Who could by-pass beginner lessons?
- Some people are just good; they’re good at everything. It’s annoying!
- Some people do related sports, maybe they’re a good skater or a good surfer? Freeborder?
- Some people get stuff; they understand how things work, and can visualise how to put it into practice
- Some people are fit, determined and robust. They’ll give it a go, keep going if it’s not happening, and be OK with it in the end
You’re most likely the best person for determining where you are on the scale. Take into account the group that you’re snowboarding with. If you’re on the fence, but everyone else wants lessons, then going it alone on the mountain is a bad idea, and you’ll miss out on the group fun. For riders in the UK, it’s a similar question to: can a dendix dryslope can help you to learn?
There’s no right or wrong answer here. It’s not bad if you decide to get lessons. Suggesting that some people need lessons and others maybe don’t, isn’t a criticism. The aim is to have fun with snowboarding – what’s the best route to get there, with decent technique, for you?
This is a question of saving money. If a person learns to snowboard without lessons – would they have been better if they’d chosen to take lessons? Maybe? Probably? That’s a hard question to answer. My opinion is probably. But the question here is not “are lessons good at improving your snowboarding?” – it’s “can some people learn without having expensive lesson?”
Useful tools. By-passing lessons is one thing, but just getting on the lift with no plan other than to wing it is plain silly. You have to have an idea of how to snowboard. That includes:
- Understanding the mechanics of how a snowboard turns (via your control)
- Having practical exercises and steps, that will enable you progress from absolute beginner to linking turns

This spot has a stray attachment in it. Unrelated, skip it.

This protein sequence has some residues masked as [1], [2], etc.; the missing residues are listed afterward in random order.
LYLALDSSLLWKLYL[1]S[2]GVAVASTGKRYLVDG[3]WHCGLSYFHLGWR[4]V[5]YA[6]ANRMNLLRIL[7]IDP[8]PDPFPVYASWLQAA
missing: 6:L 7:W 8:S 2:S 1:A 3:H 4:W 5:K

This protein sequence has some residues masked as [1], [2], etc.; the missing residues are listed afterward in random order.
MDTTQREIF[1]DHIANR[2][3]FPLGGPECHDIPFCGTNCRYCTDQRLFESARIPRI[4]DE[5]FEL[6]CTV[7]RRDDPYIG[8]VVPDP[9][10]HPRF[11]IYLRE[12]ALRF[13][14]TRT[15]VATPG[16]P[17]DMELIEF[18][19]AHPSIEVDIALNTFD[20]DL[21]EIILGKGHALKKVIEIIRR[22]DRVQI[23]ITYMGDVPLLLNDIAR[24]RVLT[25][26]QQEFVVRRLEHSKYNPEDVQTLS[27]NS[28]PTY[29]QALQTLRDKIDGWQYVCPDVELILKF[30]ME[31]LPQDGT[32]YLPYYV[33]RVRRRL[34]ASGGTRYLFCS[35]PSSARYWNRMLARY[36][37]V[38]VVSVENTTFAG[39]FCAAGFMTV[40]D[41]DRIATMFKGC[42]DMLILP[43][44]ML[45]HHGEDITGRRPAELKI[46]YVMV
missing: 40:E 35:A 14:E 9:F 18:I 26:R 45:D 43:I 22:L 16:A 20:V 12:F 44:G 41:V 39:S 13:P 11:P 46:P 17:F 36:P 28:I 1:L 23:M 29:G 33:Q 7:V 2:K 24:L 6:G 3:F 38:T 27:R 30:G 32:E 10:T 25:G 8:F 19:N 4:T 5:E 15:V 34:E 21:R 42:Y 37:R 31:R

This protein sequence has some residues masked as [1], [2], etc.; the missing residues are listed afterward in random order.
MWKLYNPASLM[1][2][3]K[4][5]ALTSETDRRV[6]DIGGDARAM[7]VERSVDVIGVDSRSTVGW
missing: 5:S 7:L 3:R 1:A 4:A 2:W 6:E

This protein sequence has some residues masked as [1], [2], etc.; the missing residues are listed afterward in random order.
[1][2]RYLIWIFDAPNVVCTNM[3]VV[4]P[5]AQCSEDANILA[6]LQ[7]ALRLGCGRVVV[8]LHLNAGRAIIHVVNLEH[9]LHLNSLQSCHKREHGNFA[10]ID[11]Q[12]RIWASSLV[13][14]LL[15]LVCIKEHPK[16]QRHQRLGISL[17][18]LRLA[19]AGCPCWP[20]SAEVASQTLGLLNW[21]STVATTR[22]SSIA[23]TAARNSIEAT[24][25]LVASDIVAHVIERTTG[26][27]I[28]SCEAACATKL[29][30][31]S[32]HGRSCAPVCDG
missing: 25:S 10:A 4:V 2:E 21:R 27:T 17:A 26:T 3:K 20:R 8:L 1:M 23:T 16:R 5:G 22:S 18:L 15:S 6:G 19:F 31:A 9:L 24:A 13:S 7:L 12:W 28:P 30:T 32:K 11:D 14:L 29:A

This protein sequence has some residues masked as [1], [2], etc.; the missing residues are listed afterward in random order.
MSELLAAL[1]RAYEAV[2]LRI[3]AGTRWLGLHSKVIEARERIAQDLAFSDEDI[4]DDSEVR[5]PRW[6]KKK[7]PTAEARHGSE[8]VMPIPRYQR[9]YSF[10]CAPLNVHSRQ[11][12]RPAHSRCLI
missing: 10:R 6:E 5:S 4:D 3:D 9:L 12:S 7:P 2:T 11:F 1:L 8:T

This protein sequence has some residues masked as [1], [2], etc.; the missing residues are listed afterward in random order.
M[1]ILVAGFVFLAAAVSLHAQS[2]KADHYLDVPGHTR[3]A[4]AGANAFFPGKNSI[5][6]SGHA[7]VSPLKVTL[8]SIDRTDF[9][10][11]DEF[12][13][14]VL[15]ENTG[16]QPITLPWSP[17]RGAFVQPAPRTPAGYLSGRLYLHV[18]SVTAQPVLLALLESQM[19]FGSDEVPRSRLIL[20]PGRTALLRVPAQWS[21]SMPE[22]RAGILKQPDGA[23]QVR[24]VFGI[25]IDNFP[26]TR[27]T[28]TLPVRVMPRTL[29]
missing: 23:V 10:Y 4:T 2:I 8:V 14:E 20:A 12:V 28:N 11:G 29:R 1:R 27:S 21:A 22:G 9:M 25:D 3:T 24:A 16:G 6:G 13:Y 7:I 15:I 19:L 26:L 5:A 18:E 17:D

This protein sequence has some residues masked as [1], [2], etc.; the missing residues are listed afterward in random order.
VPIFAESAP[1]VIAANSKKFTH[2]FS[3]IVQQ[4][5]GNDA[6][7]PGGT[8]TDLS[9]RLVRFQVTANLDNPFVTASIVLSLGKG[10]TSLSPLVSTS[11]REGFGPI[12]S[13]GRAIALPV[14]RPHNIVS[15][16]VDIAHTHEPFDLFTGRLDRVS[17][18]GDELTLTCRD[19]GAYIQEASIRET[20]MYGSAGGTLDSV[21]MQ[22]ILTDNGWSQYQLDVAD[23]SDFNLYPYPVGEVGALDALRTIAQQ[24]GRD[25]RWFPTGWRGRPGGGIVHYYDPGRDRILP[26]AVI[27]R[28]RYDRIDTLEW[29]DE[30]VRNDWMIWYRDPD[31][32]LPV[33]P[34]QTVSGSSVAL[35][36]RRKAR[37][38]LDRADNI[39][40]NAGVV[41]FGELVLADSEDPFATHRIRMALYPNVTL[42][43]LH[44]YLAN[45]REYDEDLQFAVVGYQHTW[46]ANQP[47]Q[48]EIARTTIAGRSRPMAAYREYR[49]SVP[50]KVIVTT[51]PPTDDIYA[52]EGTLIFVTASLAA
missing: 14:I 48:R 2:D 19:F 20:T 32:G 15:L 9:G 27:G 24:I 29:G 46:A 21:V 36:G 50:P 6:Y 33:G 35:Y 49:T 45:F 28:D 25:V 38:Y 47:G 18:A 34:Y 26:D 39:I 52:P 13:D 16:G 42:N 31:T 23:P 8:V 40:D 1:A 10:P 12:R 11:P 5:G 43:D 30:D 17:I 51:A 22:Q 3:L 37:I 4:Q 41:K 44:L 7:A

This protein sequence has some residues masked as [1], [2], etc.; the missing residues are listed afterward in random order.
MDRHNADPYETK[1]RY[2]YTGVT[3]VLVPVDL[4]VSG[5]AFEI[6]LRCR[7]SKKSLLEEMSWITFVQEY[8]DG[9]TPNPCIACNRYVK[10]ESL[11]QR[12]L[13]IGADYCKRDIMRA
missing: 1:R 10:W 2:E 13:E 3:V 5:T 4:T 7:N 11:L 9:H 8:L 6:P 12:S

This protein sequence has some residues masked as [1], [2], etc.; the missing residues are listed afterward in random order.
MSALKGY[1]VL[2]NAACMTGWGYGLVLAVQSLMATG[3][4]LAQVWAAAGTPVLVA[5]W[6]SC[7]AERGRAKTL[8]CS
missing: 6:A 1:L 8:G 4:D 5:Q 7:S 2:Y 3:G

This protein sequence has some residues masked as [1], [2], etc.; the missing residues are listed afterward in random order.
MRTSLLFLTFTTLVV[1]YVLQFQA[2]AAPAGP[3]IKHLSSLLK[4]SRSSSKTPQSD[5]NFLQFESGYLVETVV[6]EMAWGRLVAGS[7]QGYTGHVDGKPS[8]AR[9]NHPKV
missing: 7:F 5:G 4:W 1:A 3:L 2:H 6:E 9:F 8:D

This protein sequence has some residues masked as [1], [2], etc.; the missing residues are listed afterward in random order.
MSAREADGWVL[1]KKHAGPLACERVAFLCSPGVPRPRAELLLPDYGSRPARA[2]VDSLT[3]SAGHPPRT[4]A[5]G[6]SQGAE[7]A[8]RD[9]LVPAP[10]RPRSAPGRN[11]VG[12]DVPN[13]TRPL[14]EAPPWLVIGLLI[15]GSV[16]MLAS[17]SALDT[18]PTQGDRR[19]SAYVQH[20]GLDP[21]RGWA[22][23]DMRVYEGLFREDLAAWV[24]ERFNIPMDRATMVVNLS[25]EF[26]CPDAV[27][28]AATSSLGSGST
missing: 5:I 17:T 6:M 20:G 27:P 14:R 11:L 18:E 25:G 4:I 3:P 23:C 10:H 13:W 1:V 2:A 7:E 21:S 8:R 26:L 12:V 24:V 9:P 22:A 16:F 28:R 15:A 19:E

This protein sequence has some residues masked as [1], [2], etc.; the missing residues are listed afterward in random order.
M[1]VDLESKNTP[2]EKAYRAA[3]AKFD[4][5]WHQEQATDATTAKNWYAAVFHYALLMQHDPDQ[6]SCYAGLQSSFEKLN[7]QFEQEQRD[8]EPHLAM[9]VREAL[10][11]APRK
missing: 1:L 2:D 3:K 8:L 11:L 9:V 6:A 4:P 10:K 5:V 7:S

My personal recommendation is to check out the Learn to Ride program from SA (read the review). For a long time I’ve recommended Go Snowboarding. I do still rate this instruction highly, but I think the Learn to Ride program is more complete and easier to follow, for beginners.
(That said, the Go Snowboard DVD is still my top pick for intermediate riding – enhancing your carving technique).
I’m not knocking lessons, and I’m definitely not suggesting that all beginners should try to learn without getting any lessons, via some cheaper form of instruction. Far from it. I rate lessons highly. Check out 5 Reasons To Get Some Coaching On Your Next Trip. There are parts of my riding that I’m sure would benefit from the two-way interaction you get in a lesson.
But I can’t escape from that thought that some people could learn to snowboard without lessons, especially with the help of productions like Learn to Ride and Go Snowboard.
A group of guys and girls in this category could save a lot of money buying some instructional material between them and by-passing the much higher, per-person lesson cost on the hill. Is that irresponsible advice? I think it’s realistic.
How about you? Did you get lessons? What do you advise friends taking up snowboarding? Are lessons a necessity or should some people give it a go themselves? As always, add your view with a comment.